To grow the ecosystem as a whole, it’s wise to begin by laying the foundation for startups in a high-growth, high-impact sector such as FinTech. According to the same MAGNiTT report cited above, FinTech investment was up 19% YoY in 2020 and is the third most funded sector regionally; all of this is with very limited licensing activity. Looking more broadly at the opportunity, the region is flush with banking and capital markets talent and financial services have remained more or less undisrupted since the establishment of the large regional banks. The growth of young, mobile populations has resulted in pent-up demand for payments, neo-banking products, and digital brokerage services to name a few. After patiently watching their neighbors in the UAE, Egypt, and Bahrain host FinTech success stories such as Fawry, Sarwa, BitOasis, and tabby, Saudi Arabia has responded with more progressive regulation and their own up-and-coming FinTech superstar: Lean Technologies. Based in Riyadh, Lean is the region’s leading open banking platform.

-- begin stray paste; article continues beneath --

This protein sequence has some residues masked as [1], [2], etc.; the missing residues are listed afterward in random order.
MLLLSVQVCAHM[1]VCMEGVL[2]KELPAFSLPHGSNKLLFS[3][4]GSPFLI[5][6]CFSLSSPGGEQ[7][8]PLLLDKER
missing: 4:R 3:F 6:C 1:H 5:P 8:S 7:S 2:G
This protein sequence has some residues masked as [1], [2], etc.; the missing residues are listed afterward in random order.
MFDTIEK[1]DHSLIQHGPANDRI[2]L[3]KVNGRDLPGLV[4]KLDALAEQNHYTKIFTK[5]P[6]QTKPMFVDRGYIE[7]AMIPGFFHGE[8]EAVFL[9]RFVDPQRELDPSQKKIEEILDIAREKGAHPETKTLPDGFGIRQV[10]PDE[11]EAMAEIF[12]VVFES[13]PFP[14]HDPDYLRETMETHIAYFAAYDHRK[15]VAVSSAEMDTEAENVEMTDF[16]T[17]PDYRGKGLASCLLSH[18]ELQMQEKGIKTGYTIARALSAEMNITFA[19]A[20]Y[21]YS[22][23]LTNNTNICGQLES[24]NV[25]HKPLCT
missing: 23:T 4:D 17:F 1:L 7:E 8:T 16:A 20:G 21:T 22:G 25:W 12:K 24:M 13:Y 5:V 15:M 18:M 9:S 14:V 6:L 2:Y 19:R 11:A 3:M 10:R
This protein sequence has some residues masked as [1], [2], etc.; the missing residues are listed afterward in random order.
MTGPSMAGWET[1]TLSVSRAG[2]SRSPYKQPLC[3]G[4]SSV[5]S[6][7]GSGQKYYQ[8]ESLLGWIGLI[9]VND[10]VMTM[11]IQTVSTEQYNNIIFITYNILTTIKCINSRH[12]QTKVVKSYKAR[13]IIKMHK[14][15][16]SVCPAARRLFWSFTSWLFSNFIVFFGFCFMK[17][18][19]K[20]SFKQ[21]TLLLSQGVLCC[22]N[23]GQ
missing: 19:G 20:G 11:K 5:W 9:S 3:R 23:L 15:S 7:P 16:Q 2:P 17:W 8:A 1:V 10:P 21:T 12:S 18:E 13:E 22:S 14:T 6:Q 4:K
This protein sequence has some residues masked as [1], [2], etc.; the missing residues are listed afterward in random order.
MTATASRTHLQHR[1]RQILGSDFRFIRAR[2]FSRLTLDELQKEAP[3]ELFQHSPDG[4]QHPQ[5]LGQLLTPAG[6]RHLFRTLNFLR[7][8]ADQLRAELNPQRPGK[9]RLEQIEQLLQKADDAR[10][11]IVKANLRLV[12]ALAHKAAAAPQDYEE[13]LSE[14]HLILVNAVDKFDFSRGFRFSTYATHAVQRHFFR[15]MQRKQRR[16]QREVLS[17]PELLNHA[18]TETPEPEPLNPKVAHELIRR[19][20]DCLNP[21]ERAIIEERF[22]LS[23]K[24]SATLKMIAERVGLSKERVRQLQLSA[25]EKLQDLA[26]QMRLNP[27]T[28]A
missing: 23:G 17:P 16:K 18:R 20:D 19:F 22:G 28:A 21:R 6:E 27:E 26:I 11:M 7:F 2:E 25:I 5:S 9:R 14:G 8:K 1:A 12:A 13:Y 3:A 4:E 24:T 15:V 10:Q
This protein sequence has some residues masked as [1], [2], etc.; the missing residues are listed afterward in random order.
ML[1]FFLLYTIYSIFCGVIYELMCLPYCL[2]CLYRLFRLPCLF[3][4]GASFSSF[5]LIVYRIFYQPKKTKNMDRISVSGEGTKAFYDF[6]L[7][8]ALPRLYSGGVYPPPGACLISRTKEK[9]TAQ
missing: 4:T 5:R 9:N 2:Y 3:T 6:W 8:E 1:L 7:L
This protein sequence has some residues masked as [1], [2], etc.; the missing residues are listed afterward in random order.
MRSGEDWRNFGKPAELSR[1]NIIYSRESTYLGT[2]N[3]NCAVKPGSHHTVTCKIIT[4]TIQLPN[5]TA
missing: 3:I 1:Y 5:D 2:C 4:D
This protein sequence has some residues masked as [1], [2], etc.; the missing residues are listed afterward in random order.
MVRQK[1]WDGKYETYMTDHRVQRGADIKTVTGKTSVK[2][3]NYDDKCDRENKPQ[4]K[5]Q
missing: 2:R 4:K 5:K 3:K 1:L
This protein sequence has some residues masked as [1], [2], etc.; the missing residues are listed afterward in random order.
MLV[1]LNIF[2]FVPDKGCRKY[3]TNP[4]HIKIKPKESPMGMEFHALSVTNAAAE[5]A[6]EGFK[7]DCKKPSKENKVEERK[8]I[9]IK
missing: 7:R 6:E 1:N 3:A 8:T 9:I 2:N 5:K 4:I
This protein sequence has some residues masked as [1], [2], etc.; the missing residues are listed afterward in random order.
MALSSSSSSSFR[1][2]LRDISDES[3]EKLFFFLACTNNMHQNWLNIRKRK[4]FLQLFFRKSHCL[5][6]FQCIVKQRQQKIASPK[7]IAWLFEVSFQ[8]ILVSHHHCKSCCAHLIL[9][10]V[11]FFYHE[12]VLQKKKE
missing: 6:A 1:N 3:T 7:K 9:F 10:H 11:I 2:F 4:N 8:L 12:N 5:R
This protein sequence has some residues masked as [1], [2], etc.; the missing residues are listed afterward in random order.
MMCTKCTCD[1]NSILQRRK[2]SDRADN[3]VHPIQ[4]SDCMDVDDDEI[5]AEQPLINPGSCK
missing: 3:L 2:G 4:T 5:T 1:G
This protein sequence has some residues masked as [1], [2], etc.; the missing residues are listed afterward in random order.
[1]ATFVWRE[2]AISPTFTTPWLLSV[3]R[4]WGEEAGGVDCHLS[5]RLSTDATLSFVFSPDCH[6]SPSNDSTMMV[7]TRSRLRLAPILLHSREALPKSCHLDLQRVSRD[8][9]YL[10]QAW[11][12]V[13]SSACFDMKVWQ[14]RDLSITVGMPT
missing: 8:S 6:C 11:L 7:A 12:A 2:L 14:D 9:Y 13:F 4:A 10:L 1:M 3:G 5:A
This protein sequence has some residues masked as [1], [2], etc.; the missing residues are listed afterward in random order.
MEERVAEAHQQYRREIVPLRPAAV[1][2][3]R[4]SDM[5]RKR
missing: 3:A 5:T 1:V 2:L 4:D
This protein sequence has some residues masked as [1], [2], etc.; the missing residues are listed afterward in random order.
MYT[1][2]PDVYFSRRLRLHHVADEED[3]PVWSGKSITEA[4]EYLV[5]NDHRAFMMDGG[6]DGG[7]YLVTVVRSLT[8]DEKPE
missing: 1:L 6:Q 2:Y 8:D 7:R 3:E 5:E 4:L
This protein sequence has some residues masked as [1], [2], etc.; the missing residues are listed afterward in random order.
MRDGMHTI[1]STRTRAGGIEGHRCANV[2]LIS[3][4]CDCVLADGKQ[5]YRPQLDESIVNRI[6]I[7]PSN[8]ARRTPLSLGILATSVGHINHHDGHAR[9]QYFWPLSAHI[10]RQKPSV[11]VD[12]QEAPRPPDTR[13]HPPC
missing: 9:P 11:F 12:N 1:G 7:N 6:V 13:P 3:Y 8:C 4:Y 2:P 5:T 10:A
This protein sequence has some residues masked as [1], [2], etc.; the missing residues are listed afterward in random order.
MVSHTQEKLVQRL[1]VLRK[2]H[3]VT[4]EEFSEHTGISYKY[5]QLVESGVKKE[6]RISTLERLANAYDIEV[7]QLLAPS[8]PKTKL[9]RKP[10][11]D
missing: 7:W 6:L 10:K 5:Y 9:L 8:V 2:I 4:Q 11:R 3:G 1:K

A counter-argument to this might be that other governments are soon to follow the Kingdom’s lead to level the playing field and retain their positions in the regional ecosystem. While this is plausible in theory, regulation takes time and no matter how quickly they launch regulatory frameworks, other governments will not be able to offer access to a (more) homogenous market of 35M people.
There’s still a considerable amount of work to be done. The Saudi regulatory framework must be put in place and regional banks must begin engaging with players like Lean to understand technical best practices of open banking employed globally. However, by accelerating the development of an open banking regulatory framework and coupling this with investments in ecosystem stakeholders, the Kingdom is signaling to the regional FinTech and broader tech ecosystems that they are open for business. Add to the mix the seemingly weekly announcement of social and economic reforms in the Kingdom, and Riyadh is starting to look like the Miami of the MENA tech ecosystem.